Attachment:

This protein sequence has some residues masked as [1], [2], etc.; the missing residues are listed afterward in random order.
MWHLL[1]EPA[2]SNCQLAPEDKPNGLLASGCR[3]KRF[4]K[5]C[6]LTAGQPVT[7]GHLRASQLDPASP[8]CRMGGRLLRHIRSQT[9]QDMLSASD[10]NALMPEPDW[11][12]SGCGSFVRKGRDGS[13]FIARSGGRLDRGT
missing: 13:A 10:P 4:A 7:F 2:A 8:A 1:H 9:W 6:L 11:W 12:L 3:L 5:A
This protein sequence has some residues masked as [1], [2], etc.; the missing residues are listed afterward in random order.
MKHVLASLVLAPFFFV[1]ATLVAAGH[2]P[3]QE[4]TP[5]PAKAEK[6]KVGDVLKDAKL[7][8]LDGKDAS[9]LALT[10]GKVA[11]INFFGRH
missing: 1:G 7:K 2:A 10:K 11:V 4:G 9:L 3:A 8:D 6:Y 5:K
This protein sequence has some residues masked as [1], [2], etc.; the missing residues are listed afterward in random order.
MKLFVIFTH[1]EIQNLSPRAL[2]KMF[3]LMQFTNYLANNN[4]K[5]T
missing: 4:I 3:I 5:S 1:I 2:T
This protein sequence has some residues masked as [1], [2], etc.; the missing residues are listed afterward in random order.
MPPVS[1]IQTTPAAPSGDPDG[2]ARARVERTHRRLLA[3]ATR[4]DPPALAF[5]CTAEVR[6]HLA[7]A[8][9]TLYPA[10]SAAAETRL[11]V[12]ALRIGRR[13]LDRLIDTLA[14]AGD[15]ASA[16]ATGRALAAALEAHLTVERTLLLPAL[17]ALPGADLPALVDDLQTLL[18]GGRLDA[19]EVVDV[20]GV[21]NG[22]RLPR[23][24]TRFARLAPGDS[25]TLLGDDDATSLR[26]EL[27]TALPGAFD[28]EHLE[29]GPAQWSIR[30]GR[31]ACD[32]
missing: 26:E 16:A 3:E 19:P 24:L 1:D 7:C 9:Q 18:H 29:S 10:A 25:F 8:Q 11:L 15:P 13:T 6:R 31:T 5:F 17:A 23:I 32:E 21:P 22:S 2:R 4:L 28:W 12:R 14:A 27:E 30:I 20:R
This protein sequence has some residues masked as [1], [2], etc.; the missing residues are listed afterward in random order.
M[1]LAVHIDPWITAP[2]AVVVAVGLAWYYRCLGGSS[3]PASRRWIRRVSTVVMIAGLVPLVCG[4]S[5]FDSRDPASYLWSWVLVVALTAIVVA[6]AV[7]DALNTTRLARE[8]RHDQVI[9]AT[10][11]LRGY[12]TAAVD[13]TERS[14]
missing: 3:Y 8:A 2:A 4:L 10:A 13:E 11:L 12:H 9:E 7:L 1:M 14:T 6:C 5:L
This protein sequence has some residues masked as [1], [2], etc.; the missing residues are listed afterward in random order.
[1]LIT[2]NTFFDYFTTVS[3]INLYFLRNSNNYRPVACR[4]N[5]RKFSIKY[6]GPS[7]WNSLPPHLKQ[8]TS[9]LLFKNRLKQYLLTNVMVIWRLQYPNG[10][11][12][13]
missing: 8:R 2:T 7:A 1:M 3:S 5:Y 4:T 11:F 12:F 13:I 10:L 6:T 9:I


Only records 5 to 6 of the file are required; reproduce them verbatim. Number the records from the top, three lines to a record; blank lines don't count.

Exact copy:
This protein sequence has some residues masked as [1], [2], etc.; the missing residues are listed afterward in random order.
M[1]LAVHIDPWITAP[2]AVVVAVGLAWYYRCLGGSS[3]PASRRWIRRVSTVVMIAGLVPLVCG[4]S[5]FDSRDPASYLWSWVLVVALTAIVVA[6]AV[7]DALNTTRLARE[8]RHDQVI[9]AT[10][11]LRGY[12]TAAVD[13]TERS[14]
missing: 3:Y 8:A 2:A 4:L 10:A 13:E 11:L 12:H 9:E 7:L 1:M 14:T 6:C 5:L
This protein sequence has some residues masked as [1], [2], etc.; the missing residues are listed afterward in random order.
[1]LIT[2]NTFFDYFTTVS[3]INLYFLRNSNNYRPVACR[4]N[5]RKFSIKY[6]GPS[7]WNSLPPHLKQ[8]TS[9]LLFKNRLKQYLLTNVMVIWRLQYPNG[10][11][12][13]
missing: 8:R 2:T 7:A 1:M 3:S 5:Y 4:T 11:F 12:F 13:I 10:L 6:T 9:I